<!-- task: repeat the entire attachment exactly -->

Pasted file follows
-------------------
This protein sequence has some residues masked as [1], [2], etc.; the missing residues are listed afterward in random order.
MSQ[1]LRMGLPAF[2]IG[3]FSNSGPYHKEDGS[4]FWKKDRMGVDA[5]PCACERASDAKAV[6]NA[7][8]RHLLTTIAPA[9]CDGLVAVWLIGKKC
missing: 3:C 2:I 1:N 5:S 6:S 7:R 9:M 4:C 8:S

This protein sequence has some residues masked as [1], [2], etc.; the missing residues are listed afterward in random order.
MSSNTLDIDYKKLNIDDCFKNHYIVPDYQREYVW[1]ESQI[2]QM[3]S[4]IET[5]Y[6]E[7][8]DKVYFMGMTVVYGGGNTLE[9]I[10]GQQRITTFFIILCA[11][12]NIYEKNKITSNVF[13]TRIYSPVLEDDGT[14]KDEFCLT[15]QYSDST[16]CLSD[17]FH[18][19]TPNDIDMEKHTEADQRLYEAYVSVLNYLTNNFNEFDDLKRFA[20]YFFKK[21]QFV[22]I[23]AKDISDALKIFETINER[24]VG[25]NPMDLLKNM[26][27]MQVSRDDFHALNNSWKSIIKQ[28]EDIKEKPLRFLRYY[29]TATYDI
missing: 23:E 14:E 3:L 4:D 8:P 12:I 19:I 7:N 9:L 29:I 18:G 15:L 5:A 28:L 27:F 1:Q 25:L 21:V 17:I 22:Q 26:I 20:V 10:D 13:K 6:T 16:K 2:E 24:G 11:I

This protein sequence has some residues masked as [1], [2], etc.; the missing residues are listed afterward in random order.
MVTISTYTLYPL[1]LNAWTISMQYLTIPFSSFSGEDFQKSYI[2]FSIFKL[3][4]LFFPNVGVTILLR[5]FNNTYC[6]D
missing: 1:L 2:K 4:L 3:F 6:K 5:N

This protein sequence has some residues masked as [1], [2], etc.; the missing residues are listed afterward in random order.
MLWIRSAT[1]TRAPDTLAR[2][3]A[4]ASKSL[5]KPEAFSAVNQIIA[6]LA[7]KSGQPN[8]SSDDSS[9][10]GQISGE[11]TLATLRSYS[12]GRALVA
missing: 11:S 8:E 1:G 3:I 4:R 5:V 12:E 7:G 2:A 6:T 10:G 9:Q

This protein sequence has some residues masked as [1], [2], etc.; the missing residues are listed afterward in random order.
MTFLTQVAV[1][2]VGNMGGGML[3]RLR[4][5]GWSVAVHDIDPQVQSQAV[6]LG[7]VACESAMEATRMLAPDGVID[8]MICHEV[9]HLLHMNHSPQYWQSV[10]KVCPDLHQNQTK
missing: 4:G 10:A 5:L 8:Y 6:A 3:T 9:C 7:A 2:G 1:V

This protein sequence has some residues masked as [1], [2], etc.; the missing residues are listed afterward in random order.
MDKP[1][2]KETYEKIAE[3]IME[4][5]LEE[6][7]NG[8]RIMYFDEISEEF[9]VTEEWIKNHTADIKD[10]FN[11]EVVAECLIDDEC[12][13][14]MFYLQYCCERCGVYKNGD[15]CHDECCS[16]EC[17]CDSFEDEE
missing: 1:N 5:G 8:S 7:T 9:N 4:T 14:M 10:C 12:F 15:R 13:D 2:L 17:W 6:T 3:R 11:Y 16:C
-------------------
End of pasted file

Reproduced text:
This protein sequence has some residues masked as [1], [2], etc.; the missing residues are listed afterward in random order.
MSQ[1]LRMGLPAF[2]IG[3]FSNSGPYHKEDGS[4]FWKKDRMGVDA[5]PCACERASDAKAV[6]NA[7][8]RHLLTTIAPA[9]CDGLVAVWLIGKKC
missing: 3:C 2:I 1:N 5:S 6:S 7:R 9:M 4:C 8:S

This protein sequence has some residues masked as [1], [2], etc.; the missing residues are listed afterward in random order.
MSSNTLDIDYKKLNIDDCFKNHYIVPDYQREYVW[1]ESQI[2]QM[3]S[4]IET[5]Y[6]E[7][8]DKVYFMGMTVVYGGGNTLE[9]I[10]GQQRITTFFIILCA[11][12]NIYEKNKITSNVF[13]TRIYSPVLEDDGT[14]KDEFCLT[15]QYSDST[16]CLSD[17]FH[18][19]TPNDIDMEKHTEADQRLYEAYVSVLNYLTNNFNEFDDLKRFA[20]YFFKK[21]QFV[22]I[23]AKDISDALKIFETINER[24]VG[25]NPMDLLKNM[26][27]MQVSRDDFHALNNSWKSIIKQ[28]EDIKEKPLRFLRYY[29]TATYDI
missing: 23:E 14:E 3:L 4:D 8:P 12:I 19:I 7:N 9:L 29:I 18:G 15:L 5:A 28:L 27:F 1:Q 25:L 21:V 17:I 22:Q 26:I 20:V 10:D 13:K 6:T 16:K 2:E 24:G 11:I

This protein sequence has some residues masked as [1], [2], etc.; the missing residues are listed afterward in random order.
MVTISTYTLYPL[1]LNAWTISMQYLTIPFSSFSGEDFQKSYI[2]FSIFKL[3][4]LFFPNVGVTILLR[5]FNNTYC[6]D
missing: 1:L 2:K 4:L 3:F 6:K 5:N

This protein sequence has some residues masked as [1], [2], etc.; the missing residues are listed afterward in random order.
MLWIRSAT[1]TRAPDTLAR[2][3]A[4]ASKSL[5]KPEAFSAVNQIIA[6]LA[7]KSGQPN[8]SSDDSS[9][10]GQISGE[11]TLATLRSYS[12]GRALVA
missing: 11:S 8:E 1:G 3:I 4:R 5:V 12:E 7:G 2:A 6:T 10:G 9:Q

This protein sequence has some residues masked as [1], [2], etc.; the missing residues are listed afterward in random order.
MTFLTQVAV[1][2]VGNMGGGML[3]RLR[4][5]GWSVAVHDIDPQVQSQAV[6]LG[7]VACESAMEATRMLAPDGVID[8]MICHEV[9]HLLHMNHSPQYWQSV[10]KVCPDLHQNQTK
missing: 4:G 10:A 5:L 8:Y 6:A 3:T 9:C 7:A 2:G 1:V

This protein sequence has some residues masked as [1], [2], etc.; the missing residues are listed afterward in random order.
MDKP[1][2]KETYEKIAE[3]IME[4][5]LEE[6][7]NG[8]RIMYFDEISEEF[9]VTEEWIKNHTADIKD[10]FN[11]EVVAECLIDDEC[12][13][14]MFYLQYCCERCGVYKNGD[15]CHDECCS[16]EC[17]CDSFEDEE
missing: 1:N 5:G 8:S 7:T 9:N 4:T 14:M 10:C 12:F 15:R 13:D 2:L 17:W 6:T 3:R 11:Y 16:C